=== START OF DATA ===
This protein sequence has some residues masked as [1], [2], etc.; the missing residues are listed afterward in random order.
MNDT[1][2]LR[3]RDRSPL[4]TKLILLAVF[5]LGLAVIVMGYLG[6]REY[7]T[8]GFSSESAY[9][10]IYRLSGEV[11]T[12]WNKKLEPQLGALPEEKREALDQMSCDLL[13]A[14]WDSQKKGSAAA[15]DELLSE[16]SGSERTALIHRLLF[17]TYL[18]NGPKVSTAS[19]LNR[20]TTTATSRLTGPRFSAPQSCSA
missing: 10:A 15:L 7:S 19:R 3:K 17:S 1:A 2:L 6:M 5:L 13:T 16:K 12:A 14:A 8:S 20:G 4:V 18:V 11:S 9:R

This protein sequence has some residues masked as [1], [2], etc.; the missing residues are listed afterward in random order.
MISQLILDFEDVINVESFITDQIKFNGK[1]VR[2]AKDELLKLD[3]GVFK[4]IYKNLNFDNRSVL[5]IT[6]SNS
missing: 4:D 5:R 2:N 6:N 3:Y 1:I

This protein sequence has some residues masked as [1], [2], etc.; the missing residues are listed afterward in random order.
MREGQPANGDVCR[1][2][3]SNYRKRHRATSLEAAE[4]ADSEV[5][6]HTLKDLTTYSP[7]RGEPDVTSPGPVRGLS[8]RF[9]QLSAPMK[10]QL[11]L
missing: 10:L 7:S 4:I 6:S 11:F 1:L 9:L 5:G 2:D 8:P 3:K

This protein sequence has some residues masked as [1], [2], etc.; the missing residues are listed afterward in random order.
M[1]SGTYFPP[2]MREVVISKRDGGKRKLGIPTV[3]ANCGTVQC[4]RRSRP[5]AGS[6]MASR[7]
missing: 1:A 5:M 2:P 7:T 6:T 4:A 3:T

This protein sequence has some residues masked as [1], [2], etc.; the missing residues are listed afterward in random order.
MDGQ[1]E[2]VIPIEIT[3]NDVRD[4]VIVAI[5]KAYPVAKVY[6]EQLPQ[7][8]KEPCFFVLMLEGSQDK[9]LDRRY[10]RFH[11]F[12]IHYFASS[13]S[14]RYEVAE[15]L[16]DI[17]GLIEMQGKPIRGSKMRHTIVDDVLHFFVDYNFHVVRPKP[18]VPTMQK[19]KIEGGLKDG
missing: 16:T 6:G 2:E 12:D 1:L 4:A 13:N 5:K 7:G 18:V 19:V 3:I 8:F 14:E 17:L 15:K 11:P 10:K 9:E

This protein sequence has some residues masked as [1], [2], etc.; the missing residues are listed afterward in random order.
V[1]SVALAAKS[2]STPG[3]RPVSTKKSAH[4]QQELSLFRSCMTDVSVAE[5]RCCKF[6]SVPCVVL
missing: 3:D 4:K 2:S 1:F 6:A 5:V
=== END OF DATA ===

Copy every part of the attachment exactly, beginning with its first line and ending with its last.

This protein sequence has some residues masked as [1], [2], etc.; the missing residues are listed afterward in random order.
MNDT[1][2]LR[3]RDRSPL[4]TKLILLAVF[5]LGLAVIVMGYLG[6]REY[7]T[8]GFSSESAY[9][10]IYRLSGEV[11]T[12]WNKKLEPQLGALPEEKREALDQMSCDLL[13]A[14]WDSQKKGSAAA[15]DELLSE[16]SGSERTALIHRLLF[17]TYL[18]NGPKVSTAS[19]LNR[20]TTTATSRLTGPRFSAPQSCSA
missing: 10:A 15:L 7:S 19:R 3:K 17:S 1:A 2:L 6:M 5:L 13:T 16:K 12:A 14:A 8:S 20:G 4:V 18:V 11:S 9:R

This protein sequence has some residues masked as [1], [2], etc.; the missing residues are listed afterward in random order.
MISQLILDFEDVINVESFITDQIKFNGK[1]VR[2]AKDELLKLD[3]GVFK[4]IYKNLNFDNRSVL[5]IT[6]SNS
missing: 4:D 5:R 2:N 6:N 3:Y 1:I

This protein sequence has some residues masked as [1], [2], etc.; the missing residues are listed afterward in random order.
MREGQPANGDVCR[1][2][3]SNYRKRHRATSLEAAE[4]ADSEV[5][6]HTLKDLTTYSP[7]RGEPDVTSPGPVRGLS[8]RF[9]QLSAPMK[10]QL[11]L
missing: 10:L 7:S 4:I 6:S 11:F 1:L 9:L 5:G 2:D 8:P 3:K

This protein sequence has some residues masked as [1], [2], etc.; the missing residues are listed afterward in random order.
M[1]SGTYFPP[2]MREVVISKRDGGKRKLGIPTV[3]ANCGTVQC[4]RRSRP[5]AGS[6]MASR[7]
missing: 1:A 5:M 2:P 7:T 6:T 4:A 3:T

This protein sequence has some residues masked as [1], [2], etc.; the missing residues are listed afterward in random order.
MDGQ[1]E[2]VIPIEIT[3]NDVRD[4]VIVAI[5]KAYPVAKVY[6]EQLPQ[7][8]KEPCFFVLMLEGSQDK[9]LDRRY[10]RFH[11]F[12]IHYFASS[13]S[14]RYEVAE[15]L[16]DI[17]GLIEMQGKPIRGSKMRHTIVDDVLHFFVDYNFHVVRPKP[18]VPTMQK[19]KIEGGLKDG
missing: 16:T 6:G 2:E 12:D 1:L 4:A 13:N 5:K 7:G 18:V 19:V 3:I 8:F 14:E 17:L 15:K 11:P 10:K 9:E

This protein sequence has some residues masked as [1], [2], etc.; the missing residues are listed afterward in random order.
V[1]SVALAAKS[2]STPG[3]RPVSTKKSAH[4]QQELSLFRSCMTDVSVAE[5]RCCKF[6]SVPCVVL
missing: 3:D 4:K 2:S 1:F 6:A 5:V